How did SIT aid you in making this research a reality? How did your research end up becoming a book?

The SIT program in Cameroon, led by Christiane Magnido, is exceptionally well-organized and instructive. With their wide network, Ms. Magnido and Program Coordinator Serge Atangana set up thought-provoking discussions with guest speakers, found recognized local advisors for students based on their research topics, and organized travels efficiently throughout the country, in spite of difficult circumstances. Furthermore, SIT offered courses on data collection and reviewed my questionnaires to ensure proper research ethics. As a combination of these factors, I was able to conduct preliminary studies and to efficiently ground my research within the local context to compile a 65-page ISP on Cameroonian ways of appropriating mobile telephony.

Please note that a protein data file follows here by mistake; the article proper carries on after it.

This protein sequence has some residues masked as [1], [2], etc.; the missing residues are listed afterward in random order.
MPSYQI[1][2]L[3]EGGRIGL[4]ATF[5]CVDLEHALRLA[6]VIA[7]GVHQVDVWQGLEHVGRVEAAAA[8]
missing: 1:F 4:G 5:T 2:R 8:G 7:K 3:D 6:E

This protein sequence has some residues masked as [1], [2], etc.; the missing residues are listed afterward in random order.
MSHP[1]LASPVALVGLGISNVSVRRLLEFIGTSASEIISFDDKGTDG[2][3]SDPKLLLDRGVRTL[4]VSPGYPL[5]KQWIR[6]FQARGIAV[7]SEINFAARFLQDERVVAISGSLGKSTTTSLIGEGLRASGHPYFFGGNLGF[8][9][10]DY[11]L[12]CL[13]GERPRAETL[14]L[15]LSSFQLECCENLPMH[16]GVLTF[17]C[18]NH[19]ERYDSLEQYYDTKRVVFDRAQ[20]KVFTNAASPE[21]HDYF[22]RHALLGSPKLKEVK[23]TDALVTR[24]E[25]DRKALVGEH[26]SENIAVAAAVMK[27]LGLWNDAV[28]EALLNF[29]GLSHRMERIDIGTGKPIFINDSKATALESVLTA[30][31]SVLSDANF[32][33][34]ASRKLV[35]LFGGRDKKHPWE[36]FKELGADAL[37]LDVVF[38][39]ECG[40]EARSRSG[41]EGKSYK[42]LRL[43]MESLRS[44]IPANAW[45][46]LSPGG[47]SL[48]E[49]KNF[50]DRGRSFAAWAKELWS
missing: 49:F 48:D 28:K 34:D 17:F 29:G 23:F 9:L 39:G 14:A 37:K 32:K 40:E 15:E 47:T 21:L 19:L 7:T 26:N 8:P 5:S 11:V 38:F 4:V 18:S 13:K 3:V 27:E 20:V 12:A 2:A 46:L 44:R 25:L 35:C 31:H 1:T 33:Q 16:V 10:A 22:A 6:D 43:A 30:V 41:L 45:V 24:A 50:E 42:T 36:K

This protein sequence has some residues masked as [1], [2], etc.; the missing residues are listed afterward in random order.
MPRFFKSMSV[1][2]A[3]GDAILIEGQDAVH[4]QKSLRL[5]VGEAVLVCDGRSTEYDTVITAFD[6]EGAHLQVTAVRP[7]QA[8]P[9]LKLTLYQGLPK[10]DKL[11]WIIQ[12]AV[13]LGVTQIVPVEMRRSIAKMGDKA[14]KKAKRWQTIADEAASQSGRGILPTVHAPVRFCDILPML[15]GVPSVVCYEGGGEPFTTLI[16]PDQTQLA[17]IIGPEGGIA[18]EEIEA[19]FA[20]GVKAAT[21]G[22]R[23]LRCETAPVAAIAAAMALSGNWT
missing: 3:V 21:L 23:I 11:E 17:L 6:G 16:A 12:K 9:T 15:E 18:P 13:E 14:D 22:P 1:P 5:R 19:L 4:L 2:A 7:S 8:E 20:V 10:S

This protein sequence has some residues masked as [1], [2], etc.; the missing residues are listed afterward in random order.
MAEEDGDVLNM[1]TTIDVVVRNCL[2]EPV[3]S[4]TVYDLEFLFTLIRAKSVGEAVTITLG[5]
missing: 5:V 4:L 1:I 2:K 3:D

My ISP was a stepping stone for additional research. During the summer of 2017, I obtained funding from Kenyon College to further this study during a month-long internship with the international telephone company MTN in Guinea-Conakry. As part of a senior honors thesis, I combined my findings from Cameroon and Guinea. Anthropologist Francis Nyamnjoh, who has conducted extensive research on mobile telephony in sub-Saharan Africa, offered to publish my work. Under his guidance I edited my thesis and it was published by Langaa, a Cameroonian company.

What are you doing now?

I am now in Togo on a nine-month Research Fulbright to study the impact of mobile telephony on the rural-urban “divide.” I am splitting my time between the capital, Lomé, and rural areas to assess the content and the effects of instantaneous communication, which not only bear upon the social structure and collective imaginary but may also ultimately lead to the acceleration or deceleration of the rural exodus. Beyond my current research, I intend to keep working in sub-Saharan Africa and I trust that as I continue to enjoy my work, opportunities will arise.

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About the Author: James Heflin